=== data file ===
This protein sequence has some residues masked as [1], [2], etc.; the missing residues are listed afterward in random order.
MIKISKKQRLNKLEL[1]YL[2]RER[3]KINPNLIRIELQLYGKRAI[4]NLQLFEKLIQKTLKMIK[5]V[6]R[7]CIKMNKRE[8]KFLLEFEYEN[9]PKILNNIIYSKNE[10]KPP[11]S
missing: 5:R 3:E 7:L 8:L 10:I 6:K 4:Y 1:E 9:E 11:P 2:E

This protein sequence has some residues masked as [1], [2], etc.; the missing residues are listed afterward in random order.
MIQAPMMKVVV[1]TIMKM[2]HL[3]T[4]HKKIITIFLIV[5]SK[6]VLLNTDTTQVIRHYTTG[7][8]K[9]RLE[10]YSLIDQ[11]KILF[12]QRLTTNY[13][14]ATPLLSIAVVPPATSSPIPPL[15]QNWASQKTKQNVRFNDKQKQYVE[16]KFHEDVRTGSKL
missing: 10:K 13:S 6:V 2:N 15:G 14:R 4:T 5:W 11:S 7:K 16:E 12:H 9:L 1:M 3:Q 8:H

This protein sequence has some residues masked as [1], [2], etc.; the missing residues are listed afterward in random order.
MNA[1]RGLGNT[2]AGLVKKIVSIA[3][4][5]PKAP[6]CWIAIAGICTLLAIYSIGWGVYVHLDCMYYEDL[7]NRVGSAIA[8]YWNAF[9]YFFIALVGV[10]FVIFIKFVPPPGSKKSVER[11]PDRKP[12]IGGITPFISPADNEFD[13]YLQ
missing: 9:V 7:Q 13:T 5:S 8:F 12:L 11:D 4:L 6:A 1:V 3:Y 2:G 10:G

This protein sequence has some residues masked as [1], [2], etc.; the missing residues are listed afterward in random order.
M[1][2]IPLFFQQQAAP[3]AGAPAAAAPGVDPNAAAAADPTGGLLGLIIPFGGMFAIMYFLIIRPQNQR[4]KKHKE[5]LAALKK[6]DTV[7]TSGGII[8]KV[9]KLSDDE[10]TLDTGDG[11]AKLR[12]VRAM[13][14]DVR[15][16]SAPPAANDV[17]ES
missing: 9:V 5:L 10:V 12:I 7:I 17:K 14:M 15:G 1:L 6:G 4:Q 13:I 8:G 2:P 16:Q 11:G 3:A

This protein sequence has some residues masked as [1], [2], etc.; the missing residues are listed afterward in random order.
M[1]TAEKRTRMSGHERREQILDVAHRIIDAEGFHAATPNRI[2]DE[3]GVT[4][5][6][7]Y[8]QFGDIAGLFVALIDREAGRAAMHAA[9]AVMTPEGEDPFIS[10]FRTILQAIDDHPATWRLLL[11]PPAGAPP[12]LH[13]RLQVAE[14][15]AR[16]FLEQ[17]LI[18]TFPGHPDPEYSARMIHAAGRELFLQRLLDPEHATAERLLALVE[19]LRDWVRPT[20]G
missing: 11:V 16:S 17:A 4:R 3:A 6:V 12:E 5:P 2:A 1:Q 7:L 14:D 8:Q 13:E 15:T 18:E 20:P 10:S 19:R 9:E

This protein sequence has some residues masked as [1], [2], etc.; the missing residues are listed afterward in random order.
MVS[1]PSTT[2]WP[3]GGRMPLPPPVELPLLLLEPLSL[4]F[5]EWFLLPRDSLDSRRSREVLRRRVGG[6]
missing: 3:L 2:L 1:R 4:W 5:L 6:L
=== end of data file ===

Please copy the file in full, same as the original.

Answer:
This protein sequence has some residues masked as [1], [2], etc.; the missing residues are listed afterward in random order.
MIKISKKQRLNKLEL[1]YL[2]RER[3]KINPNLIRIELQLYGKRAI[4]NLQLFEKLIQKTLKMIK[5]V[6]R[7]CIKMNKRE[8]KFLLEFEYEN[9]PKILNNIIYSKNE[10]KPP[11]S
missing: 5:R 3:E 7:L 8:L 10:I 6:K 4:Y 1:E 9:E 11:P 2:E

This protein sequence has some residues masked as [1], [2], etc.; the missing residues are listed afterward in random order.
MIQAPMMKVVV[1]TIMKM[2]HL[3]T[4]HKKIITIFLIV[5]SK[6]VLLNTDTTQVIRHYTTG[7][8]K[9]RLE[10]YSLIDQ[11]KILF[12]QRLTTNY[13][14]ATPLLSIAVVPPATSSPIPPL[15]QNWASQKTKQNVRFNDKQKQYVE[16]KFHEDVRTGSKL
missing: 10:K 13:S 6:V 2:N 15:G 14:R 4:T 5:W 11:S 7:K 16:E 12:H 9:L 1:M 3:Q 8:H

This protein sequence has some residues masked as [1], [2], etc.; the missing residues are listed afterward in random order.
MNA[1]RGLGNT[2]AGLVKKIVSIA[3][4][5]PKAP[6]CWIAIAGICTLLAIYSIGWGVYVHLDCMYYEDL[7]NRVGSAIA[8]YWNAF[9]YFFIALVGV[10]FVIFIKFVPPPGSKKSVER[11]PDRKP[12]IGGITPFISPADNEFD[13]YLQ
missing: 9:V 7:Q 13:T 5:S 8:F 12:L 11:D 4:L 6:A 1:V 3:Y 2:G 10:G

This protein sequence has some residues masked as [1], [2], etc.; the missing residues are listed afterward in random order.
M[1][2]IPLFFQQQAAP[3]AGAPAAAAPGVDPNAAAAADPTGGLLGLIIPFGGMFAIMYFLIIRPQNQR[4]KKHKE[5]LAALKK[6]DTV[7]TSGGII[8]KV[9]KLSDDE[10]TLDTGDG[11]AKLR[12]VRAM[13][14]DVR[15][16]SAPPAANDV[17]ES
missing: 9:V 5:L 10:V 12:I 7:I 17:K 14:M 15:G 1:L 6:G 4:Q 13:I 8:G 2:P 16:Q 11:G 3:A

This protein sequence has some residues masked as [1], [2], etc.; the missing residues are listed afterward in random order.
M[1]TAEKRTRMSGHERREQILDVAHRIIDAEGFHAATPNRI[2]DE[3]GVT[4][5][6][7]Y[8]QFGDIAGLFVALIDREAGRAAMHAA[9]AVMTPEGEDPFIS[10]FRTILQAIDDHPATWRLLL[11]PPAGAPP[12]LH[13]RLQVAE[14][15]AR[16]FLEQ[17]LI[18]TFPGHPDPEYSARMIHAAGRELFLQRLLDPEHATAERLLALVE[19]LRDWVRPT[20]G
missing: 11:V 16:S 17:A 4:R 3:A 6:V 12:E 5:P 2:A 1:Q 7:L 14:D 8:Q 13:E 15:T 18:E 20:P 10:S 19:R 9:E

This protein sequence has some residues masked as [1], [2], etc.; the missing residues are listed afterward in random order.
MVS[1]PSTT[2]WP[3]GGRMPLPPPVELPLLLLEPLSL[4]F[5]EWFLLPRDSLDSRRSREVLRRRVGG[6]
missing: 3:L 2:L 1:R 4:W 5:L 6:L